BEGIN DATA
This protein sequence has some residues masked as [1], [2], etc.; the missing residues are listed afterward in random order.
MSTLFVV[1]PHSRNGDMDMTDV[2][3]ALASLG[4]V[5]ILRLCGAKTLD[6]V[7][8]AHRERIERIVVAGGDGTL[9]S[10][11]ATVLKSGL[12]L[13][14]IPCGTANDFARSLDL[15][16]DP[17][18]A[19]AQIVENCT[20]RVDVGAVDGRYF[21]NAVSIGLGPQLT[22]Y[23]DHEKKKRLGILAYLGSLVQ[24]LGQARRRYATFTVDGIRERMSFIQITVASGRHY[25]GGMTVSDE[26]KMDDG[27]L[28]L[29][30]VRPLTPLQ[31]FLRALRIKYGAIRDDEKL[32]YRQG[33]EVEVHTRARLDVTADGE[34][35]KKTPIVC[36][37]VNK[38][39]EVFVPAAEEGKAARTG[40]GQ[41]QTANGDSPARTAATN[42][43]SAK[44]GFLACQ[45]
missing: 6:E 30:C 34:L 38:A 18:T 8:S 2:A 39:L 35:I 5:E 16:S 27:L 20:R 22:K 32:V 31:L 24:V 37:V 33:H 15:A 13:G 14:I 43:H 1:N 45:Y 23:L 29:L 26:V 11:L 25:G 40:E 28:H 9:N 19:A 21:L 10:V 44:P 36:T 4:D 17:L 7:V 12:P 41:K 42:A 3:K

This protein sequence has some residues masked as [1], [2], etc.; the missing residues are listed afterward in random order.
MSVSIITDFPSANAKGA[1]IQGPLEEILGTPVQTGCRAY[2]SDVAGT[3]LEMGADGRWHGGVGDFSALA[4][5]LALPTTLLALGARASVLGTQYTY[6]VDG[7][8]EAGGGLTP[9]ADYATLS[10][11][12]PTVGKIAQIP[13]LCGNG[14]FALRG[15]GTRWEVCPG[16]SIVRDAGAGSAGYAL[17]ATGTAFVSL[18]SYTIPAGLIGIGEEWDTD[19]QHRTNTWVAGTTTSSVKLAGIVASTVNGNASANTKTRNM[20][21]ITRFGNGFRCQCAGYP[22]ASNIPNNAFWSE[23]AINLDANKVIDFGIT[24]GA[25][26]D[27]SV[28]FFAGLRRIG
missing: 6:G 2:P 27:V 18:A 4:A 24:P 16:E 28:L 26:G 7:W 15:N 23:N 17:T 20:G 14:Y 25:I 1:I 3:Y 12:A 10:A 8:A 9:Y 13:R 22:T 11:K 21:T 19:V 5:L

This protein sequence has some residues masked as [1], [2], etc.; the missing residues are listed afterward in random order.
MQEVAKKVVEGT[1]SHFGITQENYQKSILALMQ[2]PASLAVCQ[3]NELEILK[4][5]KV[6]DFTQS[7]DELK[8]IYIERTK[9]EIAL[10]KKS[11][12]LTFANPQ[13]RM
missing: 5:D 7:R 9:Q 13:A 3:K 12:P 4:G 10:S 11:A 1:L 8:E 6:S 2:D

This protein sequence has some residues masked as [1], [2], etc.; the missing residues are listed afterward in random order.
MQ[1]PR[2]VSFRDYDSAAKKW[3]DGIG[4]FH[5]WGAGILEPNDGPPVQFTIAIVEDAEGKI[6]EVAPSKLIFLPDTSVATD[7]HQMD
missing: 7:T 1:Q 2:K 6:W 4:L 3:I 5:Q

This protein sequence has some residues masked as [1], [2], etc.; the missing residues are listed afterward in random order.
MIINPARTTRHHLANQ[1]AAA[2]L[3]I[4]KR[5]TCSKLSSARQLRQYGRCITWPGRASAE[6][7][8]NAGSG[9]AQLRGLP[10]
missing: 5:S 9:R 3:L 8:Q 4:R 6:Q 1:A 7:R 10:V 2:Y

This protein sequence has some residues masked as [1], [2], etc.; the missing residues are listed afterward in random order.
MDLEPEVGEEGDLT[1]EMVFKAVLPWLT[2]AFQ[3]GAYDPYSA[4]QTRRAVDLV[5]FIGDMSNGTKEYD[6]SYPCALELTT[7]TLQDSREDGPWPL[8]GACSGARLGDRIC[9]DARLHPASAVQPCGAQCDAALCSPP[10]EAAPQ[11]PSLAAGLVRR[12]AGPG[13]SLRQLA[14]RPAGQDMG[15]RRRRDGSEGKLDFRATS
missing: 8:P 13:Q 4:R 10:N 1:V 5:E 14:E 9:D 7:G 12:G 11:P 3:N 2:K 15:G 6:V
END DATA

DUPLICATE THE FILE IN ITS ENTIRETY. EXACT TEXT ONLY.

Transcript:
This protein sequence has some residues masked as [1], [2], etc.; the missing residues are listed afterward in random order.
MSTLFVV[1]PHSRNGDMDMTDV[2][3]ALASLG[4]V[5]ILRLCGAKTLD[6]V[7][8]AHRERIERIVVAGGDGTL[9]S[10][11]ATVLKSGL[12]L[13][14]IPCGTANDFARSLDL[15][16]DP[17][18]A[19]AQIVENCT[20]RVDVGAVDGRYF[21]NAVSIGLGPQLT[22]Y[23]DHEKKKRLGILAYLGSLVQ[24]LGQARRRYATFTVDGIRERMSFIQITVASGRHY[25]GGMTVSDE[26]KMDDG[27]L[28]L[29][30]VRPLTPLQ[31]FLRALRIKYGAIRDDEKL[32]YRQG[33]EVEVHTRARLDVTADGE[34][35]KKTPIVC[36][37]VNK[38][39]EVFVPAAEEGKAARTG[40]GQ[41]QTANGDSPARTAATN[42][43]SAK[44]GFLACQ[45]
missing: 6:E 30:C 34:L 38:A 18:T 8:S 2:A 39:L 35:I 5:E 16:S 27:L 20:R 22:K 32:V 31:L 24:V 37:V 33:H 15:A 13:G 14:I 43:H 1:N 45:Y 23:L 29:L 26:V 11:L 25:G 40:E 28:H 9:N 19:A 21:L 10:V 44:P 36:T 4:D 17:L 7:V 12:P 41:K 42:A 3:K

This protein sequence has some residues masked as [1], [2], etc.; the missing residues are listed afterward in random order.
MSVSIITDFPSANAKGA[1]IQGPLEEILGTPVQTGCRAY[2]SDVAGT[3]LEMGADGRWHGGVGDFSALA[4][5]LALPTTLLALGARASVLGTQYTY[6]VDG[7][8]EAGGGLTP[9]ADYATLS[10][11][12]PTVGKIAQIP[13]LCGNG[14]FALRG[15]GTRWEVCPG[16]SIVRDAGAGSAGYAL[17]ATGTAFVSL[18]SYTIPAGLIGIGEEWDTD[19]QHRTNTWVAGTTTSSVKLAGIVASTVNGNASANTKTRNM[20][21]ITRFGNGFRCQCAGYP[22]ASNIPNNAFWSE[23]AINLDANKVIDFGIT[24]GA[25][26]D[27]SV[28]FFAGLRRIG
missing: 6:G 2:P 27:V 18:A 4:A 24:P 16:E 28:L 26:G 7:W 15:N 23:N 17:T 20:G 14:Y 25:I 1:I 3:Y 12:A 10:A 8:A 9:Y 13:R 22:T 11:K 21:T 19:V 5:L

This protein sequence has some residues masked as [1], [2], etc.; the missing residues are listed afterward in random order.
MQEVAKKVVEGT[1]SHFGITQENYQKSILALMQ[2]PASLAVCQ[3]NELEILK[4][5]KV[6]DFTQS[7]DELK[8]IYIERTK[9]EIAL[10]KKS[11][12]LTFANPQ[13]RM
missing: 5:D 7:R 9:Q 13:A 3:K 12:P 4:G 10:S 11:A 1:L 8:E 6:S 2:D

This protein sequence has some residues masked as [1], [2], etc.; the missing residues are listed afterward in random order.
MQ[1]PR[2]VSFRDYDSAAKKW[3]DGIG[4]FH[5]WGAGILEPNDGPPVQFTIAIVEDAEGKI[6]EVAPSKLIFLPDTSVATD[7]HQMD
missing: 7:T 1:Q 2:K 6:W 4:L 3:I 5:Q

This protein sequence has some residues masked as [1], [2], etc.; the missing residues are listed afterward in random order.
MIINPARTTRHHLANQ[1]AAA[2]L[3]I[4]KR[5]TCSKLSSARQLRQYGRCITWPGRASAE[6][7][8]NAGSG[9]AQLRGLP[10]
missing: 5:S 9:R 3:L 8:Q 4:R 6:Q 1:A 7:R 10:V 2:Y

This protein sequence has some residues masked as [1], [2], etc.; the missing residues are listed afterward in random order.
MDLEPEVGEEGDLT[1]EMVFKAVLPWLT[2]AFQ[3]GAYDPYSA[4]QTRRAVDLV[5]FIGDMSNGTKEYD[6]SYPCALELTT[7]TLQDSREDGPWPL[8]GACSGARLGDRIC[9]DARLHPASAVQPCGAQCDAALCSPP[10]EAAPQ[11]PSLAAGLVRR[12]AGPG[13]SLRQLA[14]RPAGQDMG[15]RRRRDGSEGKLDFRATS
missing: 8:P 13:Q 4:R 10:N 1:V 5:E 14:E 9:D 7:G 12:G 11:P 3:N 2:K 15:G 6:V